• Knee injuries: Common knee injuries include jumper's knee, meniscus tears and runner's knee. Jumper's knee involves inflammation of the patellar tendon, which connects the bottom of the kneecap to the top of the shinbone. Meniscus tears occur when the meniscus — cartilage in the knee — tears during sudden movements. Runner's knee refers to inflammation in the iliotibial band, a thick band of tissue that runs down the outside of the thigh.
  • Rotator cuff injuries: These are injuries to the rotator cuff, a group of muscles and tendons that keep the shoulder in place. They can include tendinitis — the swelling of pinched tendons — and bursitis — inflammation of the bursa, a fluid-filled sac between the rotator cuff and shoulder bones. Rotator cuff tears can also occur because of a fall or lifting something heavy.
  • Shoulder sprains and strains: Shoulder sprains happen when a ligament in the shoulder is stretched too far. Strains occur when a muscle or tendon is overstretched.

What to do if you get injured playing pickleball

Pickleball is relatively safe, but as with any sport, there is still some risk of injury. Depending on the type of injury you experience, treatment may be as simple as putting down the racquet for a bit. Allowing your body to rest can aid recovery from pickleball elbow and other overuse injuries.

Microtears usually heal within a couple of days, so if you feel pain after a match, it's a good sign you should take a break. This is especially true for people who already have conditions such as arthritis that might worsen from overuse. Injuries such as strains can benefit from taking a rest from activity which caused the injury, elevation of the injured area, over-the-counter anti-inflammatory medications and controlled movement to maintain function and blood flow.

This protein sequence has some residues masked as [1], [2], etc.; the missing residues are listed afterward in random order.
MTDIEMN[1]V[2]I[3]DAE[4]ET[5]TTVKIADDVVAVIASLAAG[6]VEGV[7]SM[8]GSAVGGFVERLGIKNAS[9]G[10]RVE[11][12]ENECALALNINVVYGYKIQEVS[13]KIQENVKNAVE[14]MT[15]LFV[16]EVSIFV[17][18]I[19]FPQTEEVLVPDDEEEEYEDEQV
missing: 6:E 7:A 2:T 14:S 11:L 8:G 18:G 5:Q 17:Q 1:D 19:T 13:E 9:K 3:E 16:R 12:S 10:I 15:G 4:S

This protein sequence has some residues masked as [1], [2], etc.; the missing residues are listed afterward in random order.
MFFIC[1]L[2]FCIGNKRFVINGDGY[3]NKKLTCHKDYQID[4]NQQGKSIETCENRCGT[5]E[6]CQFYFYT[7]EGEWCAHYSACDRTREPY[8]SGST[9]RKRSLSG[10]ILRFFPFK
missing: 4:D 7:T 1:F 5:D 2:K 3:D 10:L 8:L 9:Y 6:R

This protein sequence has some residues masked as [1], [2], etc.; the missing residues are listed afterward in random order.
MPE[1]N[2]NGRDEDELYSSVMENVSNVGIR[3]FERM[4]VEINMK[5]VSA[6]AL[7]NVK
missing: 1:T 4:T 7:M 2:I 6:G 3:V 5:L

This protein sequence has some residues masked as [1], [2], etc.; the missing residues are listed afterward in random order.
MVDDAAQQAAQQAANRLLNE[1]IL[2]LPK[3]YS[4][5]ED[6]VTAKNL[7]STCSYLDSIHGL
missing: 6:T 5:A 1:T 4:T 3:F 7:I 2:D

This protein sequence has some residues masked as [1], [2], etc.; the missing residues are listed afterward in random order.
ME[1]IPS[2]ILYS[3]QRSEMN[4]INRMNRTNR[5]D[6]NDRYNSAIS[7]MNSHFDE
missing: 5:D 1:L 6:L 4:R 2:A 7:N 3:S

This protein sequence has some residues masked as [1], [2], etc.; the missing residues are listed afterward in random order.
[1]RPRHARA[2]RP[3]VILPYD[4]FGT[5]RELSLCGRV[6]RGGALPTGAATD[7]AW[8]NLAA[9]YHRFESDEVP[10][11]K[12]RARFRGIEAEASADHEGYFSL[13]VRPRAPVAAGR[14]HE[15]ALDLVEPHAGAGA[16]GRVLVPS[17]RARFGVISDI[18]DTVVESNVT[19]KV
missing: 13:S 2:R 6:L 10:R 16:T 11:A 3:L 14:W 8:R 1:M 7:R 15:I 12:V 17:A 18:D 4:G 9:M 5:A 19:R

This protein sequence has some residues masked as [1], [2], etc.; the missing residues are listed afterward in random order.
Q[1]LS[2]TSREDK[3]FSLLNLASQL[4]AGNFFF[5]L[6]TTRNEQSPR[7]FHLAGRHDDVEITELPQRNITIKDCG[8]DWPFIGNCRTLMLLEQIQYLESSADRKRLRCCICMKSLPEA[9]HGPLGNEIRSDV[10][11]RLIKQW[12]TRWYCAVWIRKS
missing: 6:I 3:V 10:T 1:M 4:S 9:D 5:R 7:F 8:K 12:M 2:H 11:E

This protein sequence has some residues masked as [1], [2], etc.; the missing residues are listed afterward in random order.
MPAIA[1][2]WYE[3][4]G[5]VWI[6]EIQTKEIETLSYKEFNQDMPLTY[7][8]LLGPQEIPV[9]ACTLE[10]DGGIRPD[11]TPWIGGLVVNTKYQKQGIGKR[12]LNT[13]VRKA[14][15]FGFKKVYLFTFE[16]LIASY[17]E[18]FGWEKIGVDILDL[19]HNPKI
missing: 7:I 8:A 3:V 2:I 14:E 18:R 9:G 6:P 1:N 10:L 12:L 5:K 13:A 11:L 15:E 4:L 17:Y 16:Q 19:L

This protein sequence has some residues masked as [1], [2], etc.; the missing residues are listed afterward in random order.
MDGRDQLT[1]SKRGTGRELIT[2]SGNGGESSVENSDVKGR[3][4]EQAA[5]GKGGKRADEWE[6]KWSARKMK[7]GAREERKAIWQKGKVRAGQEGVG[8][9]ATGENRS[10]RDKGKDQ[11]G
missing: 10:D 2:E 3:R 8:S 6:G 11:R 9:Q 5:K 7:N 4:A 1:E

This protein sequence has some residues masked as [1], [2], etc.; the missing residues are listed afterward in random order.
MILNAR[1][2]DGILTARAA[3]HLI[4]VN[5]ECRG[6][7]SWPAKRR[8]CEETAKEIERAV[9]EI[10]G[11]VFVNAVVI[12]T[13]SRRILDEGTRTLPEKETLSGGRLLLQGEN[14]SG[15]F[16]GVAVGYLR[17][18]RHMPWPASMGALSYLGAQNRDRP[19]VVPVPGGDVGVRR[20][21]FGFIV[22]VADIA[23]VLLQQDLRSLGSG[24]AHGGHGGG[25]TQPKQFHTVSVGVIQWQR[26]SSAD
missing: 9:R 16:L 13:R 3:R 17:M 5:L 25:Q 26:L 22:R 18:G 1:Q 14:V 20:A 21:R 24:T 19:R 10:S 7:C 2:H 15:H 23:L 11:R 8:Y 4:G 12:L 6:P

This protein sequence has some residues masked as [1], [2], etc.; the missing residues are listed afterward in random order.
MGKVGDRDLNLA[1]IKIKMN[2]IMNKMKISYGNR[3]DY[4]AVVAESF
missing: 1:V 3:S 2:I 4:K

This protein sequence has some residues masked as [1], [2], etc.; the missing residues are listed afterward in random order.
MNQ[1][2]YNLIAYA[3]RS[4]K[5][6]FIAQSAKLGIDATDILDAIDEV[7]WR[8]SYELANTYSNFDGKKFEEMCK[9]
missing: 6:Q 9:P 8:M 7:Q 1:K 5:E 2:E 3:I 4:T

For acute injuries such as sprained ankles, it's important to see a doctor as soon as possible to avoid further injury. Your doctor may take an X-ray to make sure there is no damage to the bone.

How to prevent pickleball injuries

Pickleball can be a great sport for nonathletes and people who want to become more active. But it's important not to overexert yourself. Because of pickleball's accessibility, it can be easy to overlook the potential for overuse or other injuries. Older adults especially should know their limitations. Start slowly, listen to your body and stop if you feel pain. Staying active outside of pickleball is a good way to keep yourself limber and less prone to injury.

Stretching before and after you play can help prevent injury. Always warm up before you stretch and make sure you aren't just stretching one specific muscle and neglecting others. Dynamic warm-ups — a series of movements that raise your heart rate while you stretch — can ensure your muscles are warm and ready to go once you step onto the court. It's also a good idea to warm up using moves you'll use during any physical activity.

As pickleball continues to surge in popularity, it's important for players to recognize the potential risks involved. Although the sport lends itself to players of all ages and skill levels, anyone can experience injuries. With proper preventive measures, you can keep pickleball injuries at bay and have a good time while playing.

Published:
July 03, 2024